Himalayan Balsam

Himlayan Balsam Stand DenseHimalayan balsam (Impatiens glandulifera) is a tall, attractive, annual herb with explosive seed heads. Although easy to identify as a mature plant with its pink-purple flowers, fleshy stem and characteristic leaves, the seedlings and last year’s dead stems of this annual are more difficult to spot.

Introduced as a garden plant in the early 19th century and first recorded in the wild in 1855. Often favoured by the general public for its aesthetic appeal and is still deliberately planted on occasion. Now widespread in the UK, especially along urban rivers. Spreads solely by seeds, which are small and easily carried by wind or water.

Himalayan Balsam out-competes native species in ecologically sensitive areas. Where it grows in dense stands along river banks it can impede flow at times of high rainfall, increasing the likelihood of flooding. Die back of extensive stands over winter can leave river banks bare and exposed to erosion.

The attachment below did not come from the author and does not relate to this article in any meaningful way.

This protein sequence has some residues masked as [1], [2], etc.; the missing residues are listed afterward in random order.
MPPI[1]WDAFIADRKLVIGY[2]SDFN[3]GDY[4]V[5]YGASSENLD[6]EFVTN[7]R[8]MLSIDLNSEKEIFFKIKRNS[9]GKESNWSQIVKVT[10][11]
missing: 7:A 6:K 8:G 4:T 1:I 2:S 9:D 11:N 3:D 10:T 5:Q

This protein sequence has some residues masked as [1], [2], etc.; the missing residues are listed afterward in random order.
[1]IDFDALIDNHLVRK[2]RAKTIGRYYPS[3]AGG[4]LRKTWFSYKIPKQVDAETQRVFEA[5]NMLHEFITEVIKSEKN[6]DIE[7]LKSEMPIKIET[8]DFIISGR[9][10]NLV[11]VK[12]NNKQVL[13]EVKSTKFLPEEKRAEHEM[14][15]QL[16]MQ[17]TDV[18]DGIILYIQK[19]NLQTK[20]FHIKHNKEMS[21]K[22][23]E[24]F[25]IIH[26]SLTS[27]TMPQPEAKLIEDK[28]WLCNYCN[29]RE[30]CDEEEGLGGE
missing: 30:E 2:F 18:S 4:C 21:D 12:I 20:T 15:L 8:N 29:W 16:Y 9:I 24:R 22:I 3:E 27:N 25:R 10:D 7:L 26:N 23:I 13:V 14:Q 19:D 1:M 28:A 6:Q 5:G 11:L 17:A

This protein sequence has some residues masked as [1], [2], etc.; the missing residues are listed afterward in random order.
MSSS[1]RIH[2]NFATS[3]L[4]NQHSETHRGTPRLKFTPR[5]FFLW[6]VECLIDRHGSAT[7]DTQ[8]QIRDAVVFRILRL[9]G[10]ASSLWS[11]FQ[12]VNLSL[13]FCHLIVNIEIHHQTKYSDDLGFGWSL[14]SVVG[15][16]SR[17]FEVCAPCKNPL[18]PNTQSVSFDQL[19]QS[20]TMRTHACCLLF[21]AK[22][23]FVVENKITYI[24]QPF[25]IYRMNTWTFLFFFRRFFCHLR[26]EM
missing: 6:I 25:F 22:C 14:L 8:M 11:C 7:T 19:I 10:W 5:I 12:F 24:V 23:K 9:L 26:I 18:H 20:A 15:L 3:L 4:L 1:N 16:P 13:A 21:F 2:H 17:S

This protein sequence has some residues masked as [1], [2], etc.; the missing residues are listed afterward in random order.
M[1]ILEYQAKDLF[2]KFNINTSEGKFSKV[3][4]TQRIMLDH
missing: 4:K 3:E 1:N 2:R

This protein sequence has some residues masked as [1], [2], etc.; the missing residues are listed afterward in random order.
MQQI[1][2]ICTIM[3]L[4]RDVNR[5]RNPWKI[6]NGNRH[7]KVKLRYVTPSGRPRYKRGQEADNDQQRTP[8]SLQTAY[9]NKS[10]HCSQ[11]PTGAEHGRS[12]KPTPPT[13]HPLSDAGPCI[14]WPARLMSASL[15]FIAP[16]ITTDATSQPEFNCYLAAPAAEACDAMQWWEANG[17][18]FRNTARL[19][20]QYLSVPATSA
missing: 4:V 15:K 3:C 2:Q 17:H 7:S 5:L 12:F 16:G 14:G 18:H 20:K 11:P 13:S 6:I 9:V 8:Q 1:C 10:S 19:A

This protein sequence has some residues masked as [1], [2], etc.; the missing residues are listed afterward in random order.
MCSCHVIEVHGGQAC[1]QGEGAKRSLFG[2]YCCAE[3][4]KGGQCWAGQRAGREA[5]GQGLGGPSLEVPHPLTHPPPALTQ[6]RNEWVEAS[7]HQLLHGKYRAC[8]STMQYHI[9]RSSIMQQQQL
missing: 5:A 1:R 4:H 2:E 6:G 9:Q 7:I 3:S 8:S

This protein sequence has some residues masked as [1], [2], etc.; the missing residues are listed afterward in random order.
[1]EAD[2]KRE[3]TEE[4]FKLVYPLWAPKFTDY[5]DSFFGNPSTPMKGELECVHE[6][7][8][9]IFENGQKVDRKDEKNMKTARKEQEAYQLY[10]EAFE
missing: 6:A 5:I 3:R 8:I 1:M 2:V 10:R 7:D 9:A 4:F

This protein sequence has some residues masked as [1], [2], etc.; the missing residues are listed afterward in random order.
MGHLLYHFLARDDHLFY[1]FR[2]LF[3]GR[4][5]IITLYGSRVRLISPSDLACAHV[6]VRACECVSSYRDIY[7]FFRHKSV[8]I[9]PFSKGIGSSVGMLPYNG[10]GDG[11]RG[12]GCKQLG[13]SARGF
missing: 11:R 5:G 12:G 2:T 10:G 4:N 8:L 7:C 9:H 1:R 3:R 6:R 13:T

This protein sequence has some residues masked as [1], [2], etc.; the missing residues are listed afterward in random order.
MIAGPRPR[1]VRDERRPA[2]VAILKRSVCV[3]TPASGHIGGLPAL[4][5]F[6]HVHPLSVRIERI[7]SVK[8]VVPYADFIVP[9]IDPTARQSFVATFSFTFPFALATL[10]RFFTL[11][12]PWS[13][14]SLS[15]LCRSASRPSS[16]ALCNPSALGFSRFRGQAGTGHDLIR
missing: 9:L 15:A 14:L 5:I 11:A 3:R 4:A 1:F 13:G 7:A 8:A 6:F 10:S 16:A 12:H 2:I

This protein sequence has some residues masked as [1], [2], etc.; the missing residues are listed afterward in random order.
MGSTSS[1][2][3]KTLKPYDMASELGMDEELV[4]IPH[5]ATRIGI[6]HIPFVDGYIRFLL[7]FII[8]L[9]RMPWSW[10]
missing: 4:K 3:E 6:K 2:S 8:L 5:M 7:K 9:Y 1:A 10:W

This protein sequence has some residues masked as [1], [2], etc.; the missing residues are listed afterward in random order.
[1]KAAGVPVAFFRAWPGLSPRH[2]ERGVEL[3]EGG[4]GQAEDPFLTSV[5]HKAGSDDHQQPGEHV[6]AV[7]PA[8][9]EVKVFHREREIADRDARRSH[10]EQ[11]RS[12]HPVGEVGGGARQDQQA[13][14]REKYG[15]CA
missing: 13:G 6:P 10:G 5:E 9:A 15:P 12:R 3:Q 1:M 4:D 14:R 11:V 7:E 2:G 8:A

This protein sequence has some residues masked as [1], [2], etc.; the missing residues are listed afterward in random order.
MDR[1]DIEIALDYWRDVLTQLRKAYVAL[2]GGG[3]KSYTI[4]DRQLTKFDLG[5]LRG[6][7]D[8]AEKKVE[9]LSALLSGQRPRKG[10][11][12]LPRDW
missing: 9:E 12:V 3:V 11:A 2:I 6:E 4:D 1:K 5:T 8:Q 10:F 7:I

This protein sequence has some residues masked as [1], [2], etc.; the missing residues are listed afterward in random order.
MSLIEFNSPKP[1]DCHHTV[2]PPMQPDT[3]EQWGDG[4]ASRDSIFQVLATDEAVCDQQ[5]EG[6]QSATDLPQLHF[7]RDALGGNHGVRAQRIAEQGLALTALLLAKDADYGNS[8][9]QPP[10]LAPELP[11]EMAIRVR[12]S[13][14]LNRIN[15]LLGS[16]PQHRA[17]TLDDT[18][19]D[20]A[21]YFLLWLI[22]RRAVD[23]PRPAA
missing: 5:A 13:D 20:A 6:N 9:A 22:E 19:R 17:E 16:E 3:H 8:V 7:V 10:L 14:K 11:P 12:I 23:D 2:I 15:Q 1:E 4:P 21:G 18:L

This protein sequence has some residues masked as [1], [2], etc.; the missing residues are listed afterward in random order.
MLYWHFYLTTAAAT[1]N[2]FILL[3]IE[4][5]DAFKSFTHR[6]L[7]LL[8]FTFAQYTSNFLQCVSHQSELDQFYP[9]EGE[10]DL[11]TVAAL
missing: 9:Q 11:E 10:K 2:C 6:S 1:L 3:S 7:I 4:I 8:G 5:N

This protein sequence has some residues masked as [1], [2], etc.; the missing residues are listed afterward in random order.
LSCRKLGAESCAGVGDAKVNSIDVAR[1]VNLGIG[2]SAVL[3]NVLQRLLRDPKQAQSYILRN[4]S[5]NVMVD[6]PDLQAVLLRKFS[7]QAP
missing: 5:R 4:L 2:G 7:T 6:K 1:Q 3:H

The photographs below provide more information on how to identify Himalayan Balsam.   Click to enlarge the photos.

Himalayan Balsam Identification Photos Sheet

Himalayan Balsam Control

Non-Chemical Control

Cutting

Cut at ground level using a scythe, machete, flail or strimmer before the flowering stage in June. Cutting earlier than this will promote greater seed production from plants that re-grow. Cutting should be repeated annually until no more growth occurs.

Pulling

Shallow-rooted plants can be pulled up very easily and disposed of by burning, or composting unless seeds are present.

 Grazing

Grazing by cattle and sheep is effective from April throughout the growing season. It should be continued until no new growth occurs.

 

Chemical Control 

Glyphosate

Treat with a weed wipe in mixed stands, or by foliar spray in dense stands, before flowering. If all plants are controlled, then spraying should only be required for two to three years.

In general

It is essential to establish vegetation quickly after control measures have been applied. A dense grass sward is ideal as it tends to discourage seed germination. Control should be undertaken on a catchment basis, working from the upstream end to prevent seed recolonisation.

Control should be undertaken on a catchment basis, working from the upstream end to prevent seed spread, and this is the aim of the BEACON project.

For more information on how to identify and control Himalayan Balsam please visit the GB Non-Native Species Scretariat webpage here

Himlayan Balsam River Bank Dense